Induction of Labor at 39 Weeks
Frequently Asked Questions: Labor, Delivery, and Postpartum Care
Labor induction is the use of medications or other methods to start (induce) labor.
Labor is induced to start contractions of the uterus for a vaginal birth. Labor induction may be recommended when there are concerns about the health of the woman or the fetus. It also may be recommended when labor has not started on its own.
Yes. In addition to some conditions for which labor induction is recommended, new research suggests that induction for healthy women at 39 weeks in their first full-term pregnancies may reduce the risk of cesarean birth.
Cesarean delivery is surgery and comes with certain risks, including
- bleeding, infection, and injury to the bowel or bladder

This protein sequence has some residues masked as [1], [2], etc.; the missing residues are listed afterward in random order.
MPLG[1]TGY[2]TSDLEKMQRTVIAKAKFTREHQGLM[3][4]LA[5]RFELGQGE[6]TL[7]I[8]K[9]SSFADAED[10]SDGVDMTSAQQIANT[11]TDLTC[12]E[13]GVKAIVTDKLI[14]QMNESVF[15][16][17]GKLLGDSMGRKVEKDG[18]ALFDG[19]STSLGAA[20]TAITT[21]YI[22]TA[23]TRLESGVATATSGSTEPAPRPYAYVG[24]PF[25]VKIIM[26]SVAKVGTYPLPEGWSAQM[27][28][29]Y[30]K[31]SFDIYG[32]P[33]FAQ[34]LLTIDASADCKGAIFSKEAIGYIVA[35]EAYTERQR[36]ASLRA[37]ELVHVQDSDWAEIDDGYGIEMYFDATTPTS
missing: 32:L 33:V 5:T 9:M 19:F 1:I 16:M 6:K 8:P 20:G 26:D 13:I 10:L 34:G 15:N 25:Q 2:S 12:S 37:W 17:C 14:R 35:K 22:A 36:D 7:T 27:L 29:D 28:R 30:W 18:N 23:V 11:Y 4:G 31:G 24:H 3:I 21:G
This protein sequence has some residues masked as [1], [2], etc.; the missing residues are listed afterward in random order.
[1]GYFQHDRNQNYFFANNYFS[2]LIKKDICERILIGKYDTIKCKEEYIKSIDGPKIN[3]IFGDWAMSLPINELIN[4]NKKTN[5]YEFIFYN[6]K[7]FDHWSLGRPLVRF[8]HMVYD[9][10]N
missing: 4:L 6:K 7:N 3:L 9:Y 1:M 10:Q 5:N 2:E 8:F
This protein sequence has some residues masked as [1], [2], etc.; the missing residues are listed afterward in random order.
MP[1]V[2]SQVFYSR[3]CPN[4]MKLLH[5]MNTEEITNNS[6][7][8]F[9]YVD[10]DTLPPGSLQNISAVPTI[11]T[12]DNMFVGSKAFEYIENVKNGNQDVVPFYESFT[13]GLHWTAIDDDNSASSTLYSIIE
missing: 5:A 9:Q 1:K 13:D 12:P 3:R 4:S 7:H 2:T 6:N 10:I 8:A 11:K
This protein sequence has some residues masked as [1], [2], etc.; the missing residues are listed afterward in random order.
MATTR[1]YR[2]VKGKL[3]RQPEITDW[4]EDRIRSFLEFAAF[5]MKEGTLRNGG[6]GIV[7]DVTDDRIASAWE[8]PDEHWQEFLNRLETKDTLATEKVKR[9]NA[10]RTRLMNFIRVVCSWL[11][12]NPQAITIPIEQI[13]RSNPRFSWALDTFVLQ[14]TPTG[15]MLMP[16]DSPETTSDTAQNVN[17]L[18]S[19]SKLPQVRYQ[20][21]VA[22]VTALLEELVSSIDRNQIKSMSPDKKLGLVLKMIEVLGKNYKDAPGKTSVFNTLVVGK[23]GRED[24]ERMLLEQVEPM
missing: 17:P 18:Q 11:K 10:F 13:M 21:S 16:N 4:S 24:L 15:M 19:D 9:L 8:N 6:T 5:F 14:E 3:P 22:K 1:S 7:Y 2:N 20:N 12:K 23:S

- longer recovery time than vaginal delivery
Cesarean delivery also increases risks for future pregnancies, including placenta problems, rupture of the uterus, and hysterectomy.
You and your obstetrician–gynecologist (ob-gyn) or other health care professional may talk about induction at 39 weeks if
- this is your first full-term pregnancy
- you are carrying only one fetus
- you and your fetus are healthy
When a woman and her fetus are healthy, induction should not be done before 39 weeks. Babies born at or after 39 weeks have the best chance at healthy outcomes compared with babies born before 39 weeks. When the health of a woman or her fetus is at risk, induction before 39 weeks may be recommended.
Your hospital may offer induction at 39 weeks if it has the staff and resources to do so. If your hospital offers this option, your ob-gyn or other health care professional will coordinate your care with hospital staff.